Now, one could say that I'm quibbling but the point is that any treatment, if prescribed without care and outside of specific guidelines, has the potential to harm a patient. That's why expertise and careful monitoring of any therapy is essential.
I will grant, however, that chemotherapy is unique in that it is davka given to be toxic. Really, the hope in chemotherapy is that the drugs will kill the cancer before they manage to kill the patient!
And it is in that concept that Rav Rosenblum's analogy fails. The bottom line is that chemotherapy is given, in most cases, as a last-ditch attempt to control a cancer or force it to remission. Quite often it is given as a palliative measure, not to control the cancer but perhaps retard its growth so that the patient's life must be extended.
Finally, chemotherapy is not open-ended. Protocols exist to control the number of treatments, the measures of success or failure and the conditions for ending the therapy.
In this regard, the analogy to the shift in the post-war Chareidi community failed completely. The shift to mass kollel enlistment and women taking over the workplace was instituted without discrimination. If you're male, you're expected to learn irregardless of your aptitude or interest in the matter. If you're female, you're expected to work to support your family, produce babies to populate that family and look after those children while working to support the family, ALL AT THE SAME TIME! Even a casual examination of that system can spot its major flaws.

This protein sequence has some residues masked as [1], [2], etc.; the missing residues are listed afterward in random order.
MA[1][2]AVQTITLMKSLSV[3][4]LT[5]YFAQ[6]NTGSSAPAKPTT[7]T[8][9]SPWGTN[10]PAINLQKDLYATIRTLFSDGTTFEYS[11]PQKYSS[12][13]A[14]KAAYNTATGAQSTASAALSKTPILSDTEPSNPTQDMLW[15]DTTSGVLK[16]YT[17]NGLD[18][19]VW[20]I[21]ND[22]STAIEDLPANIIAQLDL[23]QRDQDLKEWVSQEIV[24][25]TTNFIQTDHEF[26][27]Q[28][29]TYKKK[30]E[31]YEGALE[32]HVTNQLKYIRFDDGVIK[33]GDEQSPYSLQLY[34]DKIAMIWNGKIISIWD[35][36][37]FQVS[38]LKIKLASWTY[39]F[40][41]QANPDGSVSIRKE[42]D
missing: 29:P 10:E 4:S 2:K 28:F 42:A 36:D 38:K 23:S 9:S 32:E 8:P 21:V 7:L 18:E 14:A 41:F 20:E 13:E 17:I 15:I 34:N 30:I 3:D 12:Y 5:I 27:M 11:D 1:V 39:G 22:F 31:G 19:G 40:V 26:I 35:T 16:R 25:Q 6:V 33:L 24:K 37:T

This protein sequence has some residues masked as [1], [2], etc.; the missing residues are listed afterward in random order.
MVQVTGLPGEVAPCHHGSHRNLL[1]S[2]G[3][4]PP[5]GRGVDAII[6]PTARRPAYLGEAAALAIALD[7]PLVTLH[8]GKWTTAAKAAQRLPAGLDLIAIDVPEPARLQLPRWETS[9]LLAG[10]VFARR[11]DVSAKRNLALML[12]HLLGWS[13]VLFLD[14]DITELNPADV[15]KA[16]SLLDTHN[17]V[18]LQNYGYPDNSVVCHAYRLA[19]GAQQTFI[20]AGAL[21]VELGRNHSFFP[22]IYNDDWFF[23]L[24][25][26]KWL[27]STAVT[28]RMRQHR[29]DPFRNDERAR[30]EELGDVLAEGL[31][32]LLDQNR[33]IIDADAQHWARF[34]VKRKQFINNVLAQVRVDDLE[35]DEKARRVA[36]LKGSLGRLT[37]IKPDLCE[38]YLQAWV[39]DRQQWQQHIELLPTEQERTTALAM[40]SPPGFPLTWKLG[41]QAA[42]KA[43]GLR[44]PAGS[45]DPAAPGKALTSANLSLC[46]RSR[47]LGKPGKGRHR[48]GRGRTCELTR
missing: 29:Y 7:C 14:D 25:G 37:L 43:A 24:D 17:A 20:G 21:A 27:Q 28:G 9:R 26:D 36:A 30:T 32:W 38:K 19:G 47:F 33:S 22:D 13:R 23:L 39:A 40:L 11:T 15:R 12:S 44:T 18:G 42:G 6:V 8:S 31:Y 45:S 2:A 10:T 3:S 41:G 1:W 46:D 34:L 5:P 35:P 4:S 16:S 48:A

No protocols were set in place to determine how long this "repopulation effort" would be in effect. Will the day come when the Chareidi leaders stand up and say that there are enough people learning and it's time for men to return to the workplace? Doubtful. Too much time and effort has been spent on defending the system despite its dysfunctional attributes. To announce any changes would be theological suicide. It's not going to happen.
There is, however, another anaology I could suggest. Let's say a major flu pandemic sweeps across the world. Because of their front-line status, a disproportionate number of doctors and nurses die from the illness. After the pandemic ends, governments in the affected countries realize they need to rebuild their supply of medical staff. After all, surgeries still need to be performed and heart attacks still need to be treated. The problem is that is takes seven years to produce a basic emergency room physician from scratch and nine to ten years to produce a well-trained specialist while the need for new doctors and nurses is now.
Let us say, then, that medical school is truncated from four years to two. Residency programs cut back to a maximum of two years. It is impossible to be fully trained in such a short time but due to the emergency situation, it's done and four years later undertrained graduates are populating the hospitals. Fortunately, at the beginning, there are still many survivors of the pandemic to guide them and ensure some competence in the system.
Now it's thirty years later. The well-trained doctors are all retired or dead. The system is still churning out barely trained replacements. Would you feel confident about such doctors? Well then, do you feel comfortably about such learners?